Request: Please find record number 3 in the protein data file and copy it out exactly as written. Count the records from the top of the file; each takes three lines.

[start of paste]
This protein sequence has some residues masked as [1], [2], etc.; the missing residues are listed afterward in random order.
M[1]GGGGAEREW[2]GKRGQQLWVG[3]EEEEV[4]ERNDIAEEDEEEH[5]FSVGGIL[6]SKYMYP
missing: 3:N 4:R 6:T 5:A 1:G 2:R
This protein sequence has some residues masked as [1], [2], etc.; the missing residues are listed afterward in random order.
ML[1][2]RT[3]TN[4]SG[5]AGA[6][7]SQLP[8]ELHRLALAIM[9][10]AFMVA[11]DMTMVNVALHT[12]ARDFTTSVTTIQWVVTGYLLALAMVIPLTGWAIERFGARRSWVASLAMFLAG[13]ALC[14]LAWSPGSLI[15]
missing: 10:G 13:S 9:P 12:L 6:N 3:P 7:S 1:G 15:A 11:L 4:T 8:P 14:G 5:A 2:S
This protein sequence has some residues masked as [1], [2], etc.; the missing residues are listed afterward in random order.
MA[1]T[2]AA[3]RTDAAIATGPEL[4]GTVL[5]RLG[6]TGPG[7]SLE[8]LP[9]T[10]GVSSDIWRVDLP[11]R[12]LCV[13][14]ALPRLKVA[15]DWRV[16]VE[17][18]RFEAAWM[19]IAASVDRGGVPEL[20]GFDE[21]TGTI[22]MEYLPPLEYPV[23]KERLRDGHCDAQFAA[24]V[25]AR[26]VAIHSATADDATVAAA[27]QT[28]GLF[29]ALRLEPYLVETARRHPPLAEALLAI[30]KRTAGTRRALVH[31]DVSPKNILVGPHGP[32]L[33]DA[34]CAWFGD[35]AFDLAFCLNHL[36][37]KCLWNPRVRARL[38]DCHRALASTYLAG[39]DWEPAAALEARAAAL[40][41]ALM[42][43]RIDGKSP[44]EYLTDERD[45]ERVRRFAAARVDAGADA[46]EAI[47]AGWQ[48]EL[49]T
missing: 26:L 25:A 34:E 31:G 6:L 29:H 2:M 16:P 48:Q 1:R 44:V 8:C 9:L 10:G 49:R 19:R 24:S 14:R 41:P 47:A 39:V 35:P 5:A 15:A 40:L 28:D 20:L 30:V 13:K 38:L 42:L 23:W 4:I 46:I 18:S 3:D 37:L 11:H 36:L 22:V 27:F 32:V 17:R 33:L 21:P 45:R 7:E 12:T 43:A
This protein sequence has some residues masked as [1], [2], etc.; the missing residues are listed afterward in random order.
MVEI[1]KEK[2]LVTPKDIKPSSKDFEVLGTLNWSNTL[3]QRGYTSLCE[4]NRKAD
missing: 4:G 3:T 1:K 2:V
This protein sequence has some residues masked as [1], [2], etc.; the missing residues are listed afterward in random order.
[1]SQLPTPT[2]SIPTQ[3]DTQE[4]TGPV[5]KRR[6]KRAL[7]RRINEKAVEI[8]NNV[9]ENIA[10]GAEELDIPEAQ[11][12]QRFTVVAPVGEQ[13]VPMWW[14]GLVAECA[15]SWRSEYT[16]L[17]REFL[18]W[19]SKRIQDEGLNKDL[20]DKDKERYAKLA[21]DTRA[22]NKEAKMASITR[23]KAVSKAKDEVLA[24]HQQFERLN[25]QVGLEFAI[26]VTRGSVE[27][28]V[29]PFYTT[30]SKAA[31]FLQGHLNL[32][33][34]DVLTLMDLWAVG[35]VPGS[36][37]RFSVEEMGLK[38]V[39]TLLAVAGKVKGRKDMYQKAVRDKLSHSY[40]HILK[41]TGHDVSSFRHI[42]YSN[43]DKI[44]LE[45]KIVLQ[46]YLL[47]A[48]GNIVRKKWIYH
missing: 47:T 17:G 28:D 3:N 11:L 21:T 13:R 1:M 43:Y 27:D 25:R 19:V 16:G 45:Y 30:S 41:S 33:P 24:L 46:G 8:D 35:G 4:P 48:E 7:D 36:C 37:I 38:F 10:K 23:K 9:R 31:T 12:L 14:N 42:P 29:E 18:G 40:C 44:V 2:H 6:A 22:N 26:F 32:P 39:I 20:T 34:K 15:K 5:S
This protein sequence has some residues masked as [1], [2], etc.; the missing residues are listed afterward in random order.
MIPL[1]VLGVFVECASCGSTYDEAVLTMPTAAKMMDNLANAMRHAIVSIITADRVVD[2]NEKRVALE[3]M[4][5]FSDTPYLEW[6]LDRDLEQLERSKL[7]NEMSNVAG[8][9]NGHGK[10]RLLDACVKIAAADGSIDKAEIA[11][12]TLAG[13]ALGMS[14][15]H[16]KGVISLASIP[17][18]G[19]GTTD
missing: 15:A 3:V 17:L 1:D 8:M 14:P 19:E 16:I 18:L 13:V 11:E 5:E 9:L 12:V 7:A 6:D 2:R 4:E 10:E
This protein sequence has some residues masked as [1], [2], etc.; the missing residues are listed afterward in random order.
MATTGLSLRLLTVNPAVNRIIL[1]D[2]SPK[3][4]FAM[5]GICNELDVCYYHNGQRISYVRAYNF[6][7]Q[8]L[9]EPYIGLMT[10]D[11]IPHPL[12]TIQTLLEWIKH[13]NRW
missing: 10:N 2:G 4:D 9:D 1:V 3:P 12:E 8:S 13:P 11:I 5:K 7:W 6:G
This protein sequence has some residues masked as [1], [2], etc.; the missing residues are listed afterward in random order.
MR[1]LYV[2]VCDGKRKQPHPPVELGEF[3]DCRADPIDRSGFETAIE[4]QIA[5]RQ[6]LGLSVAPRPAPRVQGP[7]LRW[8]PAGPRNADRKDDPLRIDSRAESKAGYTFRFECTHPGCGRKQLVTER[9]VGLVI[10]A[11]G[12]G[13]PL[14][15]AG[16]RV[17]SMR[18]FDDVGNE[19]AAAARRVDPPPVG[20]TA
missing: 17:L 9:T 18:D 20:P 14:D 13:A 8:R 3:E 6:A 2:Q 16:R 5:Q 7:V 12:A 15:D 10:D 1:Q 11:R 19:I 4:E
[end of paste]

This protein sequence has some residues masked as [1], [2], etc.; the missing residues are listed afterward in random order.
MA[1]T[2]AA[3]RTDAAIATGPEL[4]GTVL[5]RLG[6]TGPG[7]SLE[8]LP[9]T[10]GVSSDIWRVDLP[11]R[12]LCV[13][14]ALPRLKVA[15]DWRV[16]VE[17][18]RFEAAWM[19]IAASVDRGGVPEL[20]GFDE[21]TGTI[22]MEYLPPLEYPV[23]KERLRDGHCDAQFAA[24]V[25]AR[26]VAIHSATADDATVAAA[27]QT[28]GLF[29]ALRLEPYLVETARRHPPLAEALLAI[30]KRTAGTRRALVH[31]DVSPKNILVGPHGP[32]L[33]DA[34]CAWFGD[35]AFDLAFCLNHL[36][37]KCLWNPRVRARL[38]DCHRALASTYLAG[39]DWEPAAALEARAAAL[40][41]ALM[42][43]RIDGKSP[44]EYLTDERD[45]ERVRRFAAARVDAGADA[46]EAI[47]AGWQ[48]EL[49]T
missing: 26:L 25:A 34:E 31:G 6:L 29:H 2:M 16:P 48:Q 1:R 44:V 8:C 9:L 10:G 49:R 19:R 24:S 14:R 41:P 47:A 39:V 35:P 5:A 15:A 40:L 28:D 20:L 30:V 13:K 38:L 42:L 23:W 4:I 46:I 18:S 3:D 37:L 11:H 36:L 22:V 27:F 32:V 17:R 33:L 21:P 45:R 7:E 12:T 43:A